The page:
Bouts of yawning and rapid open-and-close eye movement are often good indicators that we need a good night’s sleep. As we lay in bed and enter the different stages of sleep, we begin to have lucid or downright mysterious dreams that can leave us in utmost confusion in the morning. Chances are, if we remember these dreams, we’ll tell a friend to decipher their meaning, but our dream description can unveil a lot about our mental health. According to a recent study published in the journal Scientific Reports, dream analysis may reveal whether we’re psychotic or not, based on the speech patterns we use.

In the field of psychology and psychiatry, diagnosing patients is highly subjective and is largely based on qualitative observations rather than quantitative methods. This has triggered major controversy surrounding the publication of the fifth edition of the Diagnostic and Statistical Manual of Mental Disorders (DSM-5), because its recommendations did not make an effort to include biological evidence for diagnosis. Mauro Copelli, lead author of the study, and professor from the Department of Physics at the Federal University of Pernambuco (UFPE), aware of this ongoing problem, sought to rectify it, since the method lacks objectivity and most mental disorders have no biomarkers that can help psychiatrists diagnose them more accurately.

“Diagnosing psychotic symptoms is highly subjective,” said Copelli to Agência FAPESP. “That is why the most recent version of the Diagnostic and Statistical Manual of Mental Disorders [published by the American Psychiatric Association in 2013] came under so much fire.”

Since psychologists, such as Sigmund Freud suggested “dreams are the royal road to the unconscious,” in his 1899 book, The Interpretation of Dreams, Copelli and his colleagues, in conjunction with the Brain Institute of the Federal University of Rio Grande do Norte (UFRN) and the Research, Innovation and Dissemination Center for Neuromathematics (Neuromat) — one of the FAPESP Research, Innovation and Dissemination Centers — sought to examine whether the speech patterns in dream descriptions could help psychiatrists distinguish between schizophrenia and bipolar disorder. These two mental illnesses are of particular interest in the field of psychology because they are the most difficult to tell apart. Moreover, patients with these mental disorders often show common psychotic symptoms such as hallucinations, delirium, hyperactivity, and aggressive behavior, which can lead to a misdiagnosis.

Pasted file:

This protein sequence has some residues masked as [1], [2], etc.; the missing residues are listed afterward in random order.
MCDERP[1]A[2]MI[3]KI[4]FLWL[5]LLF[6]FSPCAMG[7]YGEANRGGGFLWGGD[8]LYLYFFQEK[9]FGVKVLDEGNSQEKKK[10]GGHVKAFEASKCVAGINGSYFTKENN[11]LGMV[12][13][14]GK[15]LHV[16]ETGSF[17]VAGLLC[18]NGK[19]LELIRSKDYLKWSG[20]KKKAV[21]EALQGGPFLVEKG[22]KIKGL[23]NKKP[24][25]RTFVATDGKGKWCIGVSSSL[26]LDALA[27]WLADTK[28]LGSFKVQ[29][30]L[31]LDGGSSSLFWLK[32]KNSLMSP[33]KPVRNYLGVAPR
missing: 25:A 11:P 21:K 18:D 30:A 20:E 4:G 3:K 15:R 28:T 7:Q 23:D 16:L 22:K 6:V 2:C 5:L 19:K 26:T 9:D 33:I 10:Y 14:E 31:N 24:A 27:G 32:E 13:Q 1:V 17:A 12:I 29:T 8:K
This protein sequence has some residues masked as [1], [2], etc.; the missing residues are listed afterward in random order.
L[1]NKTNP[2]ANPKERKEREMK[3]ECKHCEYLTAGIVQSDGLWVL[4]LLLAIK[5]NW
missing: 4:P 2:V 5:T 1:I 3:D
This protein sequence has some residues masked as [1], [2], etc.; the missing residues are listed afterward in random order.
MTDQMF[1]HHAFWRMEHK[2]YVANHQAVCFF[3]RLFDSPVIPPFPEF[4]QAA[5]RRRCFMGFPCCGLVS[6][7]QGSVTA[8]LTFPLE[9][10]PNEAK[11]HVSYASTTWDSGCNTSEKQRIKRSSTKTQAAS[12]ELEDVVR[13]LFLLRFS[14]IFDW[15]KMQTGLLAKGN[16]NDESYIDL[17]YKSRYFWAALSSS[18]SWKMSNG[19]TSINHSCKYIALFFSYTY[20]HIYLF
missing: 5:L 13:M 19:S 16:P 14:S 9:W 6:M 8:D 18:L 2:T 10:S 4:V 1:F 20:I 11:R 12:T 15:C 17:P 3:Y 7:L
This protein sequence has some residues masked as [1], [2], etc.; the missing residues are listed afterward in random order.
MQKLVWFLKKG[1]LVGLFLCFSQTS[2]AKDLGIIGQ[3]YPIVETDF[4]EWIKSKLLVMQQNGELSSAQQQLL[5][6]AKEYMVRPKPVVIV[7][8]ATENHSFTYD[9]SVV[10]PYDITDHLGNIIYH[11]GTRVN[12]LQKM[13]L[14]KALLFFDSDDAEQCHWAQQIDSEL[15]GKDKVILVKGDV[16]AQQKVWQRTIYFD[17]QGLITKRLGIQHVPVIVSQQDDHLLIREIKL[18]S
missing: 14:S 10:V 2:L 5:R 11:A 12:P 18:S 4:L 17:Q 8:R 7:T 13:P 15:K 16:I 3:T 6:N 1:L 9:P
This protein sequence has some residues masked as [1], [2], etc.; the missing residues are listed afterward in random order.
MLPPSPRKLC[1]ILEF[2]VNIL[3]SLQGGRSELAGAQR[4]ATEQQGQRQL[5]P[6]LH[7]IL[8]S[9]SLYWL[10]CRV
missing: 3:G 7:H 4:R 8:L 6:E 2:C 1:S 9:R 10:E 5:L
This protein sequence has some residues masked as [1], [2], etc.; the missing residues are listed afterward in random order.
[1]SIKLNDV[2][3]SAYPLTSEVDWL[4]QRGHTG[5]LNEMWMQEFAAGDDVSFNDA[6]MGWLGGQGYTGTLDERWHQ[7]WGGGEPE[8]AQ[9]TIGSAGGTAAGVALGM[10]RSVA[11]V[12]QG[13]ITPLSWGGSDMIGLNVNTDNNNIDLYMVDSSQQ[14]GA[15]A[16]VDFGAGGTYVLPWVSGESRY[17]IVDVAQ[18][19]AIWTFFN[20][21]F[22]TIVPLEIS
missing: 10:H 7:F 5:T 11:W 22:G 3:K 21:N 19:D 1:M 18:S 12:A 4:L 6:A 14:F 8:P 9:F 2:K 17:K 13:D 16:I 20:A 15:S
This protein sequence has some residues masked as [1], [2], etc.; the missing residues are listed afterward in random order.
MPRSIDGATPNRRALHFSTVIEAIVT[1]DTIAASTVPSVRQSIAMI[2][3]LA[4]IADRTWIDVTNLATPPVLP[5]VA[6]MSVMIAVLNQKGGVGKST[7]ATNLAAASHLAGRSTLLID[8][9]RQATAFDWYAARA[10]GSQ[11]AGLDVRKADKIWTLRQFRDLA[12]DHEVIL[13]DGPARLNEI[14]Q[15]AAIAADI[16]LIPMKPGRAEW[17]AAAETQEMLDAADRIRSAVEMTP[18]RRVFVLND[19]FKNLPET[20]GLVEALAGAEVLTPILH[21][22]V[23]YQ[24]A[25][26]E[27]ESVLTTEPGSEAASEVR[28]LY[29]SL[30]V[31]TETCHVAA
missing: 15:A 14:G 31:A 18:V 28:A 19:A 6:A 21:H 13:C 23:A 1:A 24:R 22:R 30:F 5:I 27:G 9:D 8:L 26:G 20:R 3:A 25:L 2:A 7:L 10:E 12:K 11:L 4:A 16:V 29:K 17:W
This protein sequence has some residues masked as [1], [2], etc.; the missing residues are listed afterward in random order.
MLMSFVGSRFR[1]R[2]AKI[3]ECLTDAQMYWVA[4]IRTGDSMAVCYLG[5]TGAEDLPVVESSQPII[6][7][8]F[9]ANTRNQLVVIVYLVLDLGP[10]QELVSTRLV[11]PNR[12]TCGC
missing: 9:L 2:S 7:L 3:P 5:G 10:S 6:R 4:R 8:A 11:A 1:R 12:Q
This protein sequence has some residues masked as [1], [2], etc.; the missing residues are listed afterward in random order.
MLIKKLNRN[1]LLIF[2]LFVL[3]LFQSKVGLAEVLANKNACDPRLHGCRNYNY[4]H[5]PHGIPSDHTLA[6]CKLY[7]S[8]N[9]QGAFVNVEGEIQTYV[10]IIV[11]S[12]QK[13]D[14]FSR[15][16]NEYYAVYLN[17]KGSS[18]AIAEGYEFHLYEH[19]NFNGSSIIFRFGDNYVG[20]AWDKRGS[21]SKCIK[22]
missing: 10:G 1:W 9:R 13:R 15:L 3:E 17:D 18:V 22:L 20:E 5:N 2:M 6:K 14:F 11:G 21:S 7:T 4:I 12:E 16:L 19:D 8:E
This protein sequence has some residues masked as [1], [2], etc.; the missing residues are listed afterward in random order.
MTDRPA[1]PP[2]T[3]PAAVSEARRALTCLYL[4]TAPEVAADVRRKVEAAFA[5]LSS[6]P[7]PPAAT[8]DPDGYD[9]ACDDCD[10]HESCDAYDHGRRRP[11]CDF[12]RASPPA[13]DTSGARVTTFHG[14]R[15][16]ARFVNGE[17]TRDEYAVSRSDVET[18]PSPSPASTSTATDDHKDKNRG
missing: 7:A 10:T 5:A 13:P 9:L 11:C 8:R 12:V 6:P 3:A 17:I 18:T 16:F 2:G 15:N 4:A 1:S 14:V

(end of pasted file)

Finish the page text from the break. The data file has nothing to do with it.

The Brazilian researchers recruited a total of 60 people who were either healthy, schizophrenic, or bipolar. The participants were asked to recount a previous dream in which these responses would be transcribed and changed into word graphs. In panel A, each dot represents a word, and the dots are connected based on when the person spoke them. In panel B, schizophrenics and bipolar patients showed distinct word graphs from each other and the healthy controls.

Panels a and b Photo courtesy of Scientific Reports. Scientific Reports

The findings revealed schizophrenic patients often discuss their dreams using very few words, while those with bipolar disorder tend to speak excessively and repeatedly, according to Business Insider. There were fewer connections seen in participants with schizophrenia, compared to the two other groups of participants, since they are not of many words. Bipolar patients, who tend to have a “flight of ideas,” described as a symptom in psychiatry, had a web of connections in the speech graphs.

The international scientists developed this relatively “simple and inexpensive technique” to serve as a tool for psychiatrists to make more accurate clinical diagnoses of patients with mental disorders. They hope this can be used not only for people with psychotic symptoms, but also those who may suffer from cognitive decline, such as dementia. The speech graphs can help analyze the language structure of these patients and can possibly be applied to the process of learning and developing speech and writing, says Natália Bezerra Mota, first author of the study, psychiatrist, and a doctoral candidate at UFRN.

Freud may have been ahead of his time after all, suggesting dreams do provide a road to the unconscious, which can reveal underlying pathologies that can be crucial for clinical use.  

 

Source: Copelli M, Furtado R, Maia PPC, Mota NB, Ribeiro S. “Graph analysis of dream reports is especially informative about psychosis.” Scientific Reports. 2014.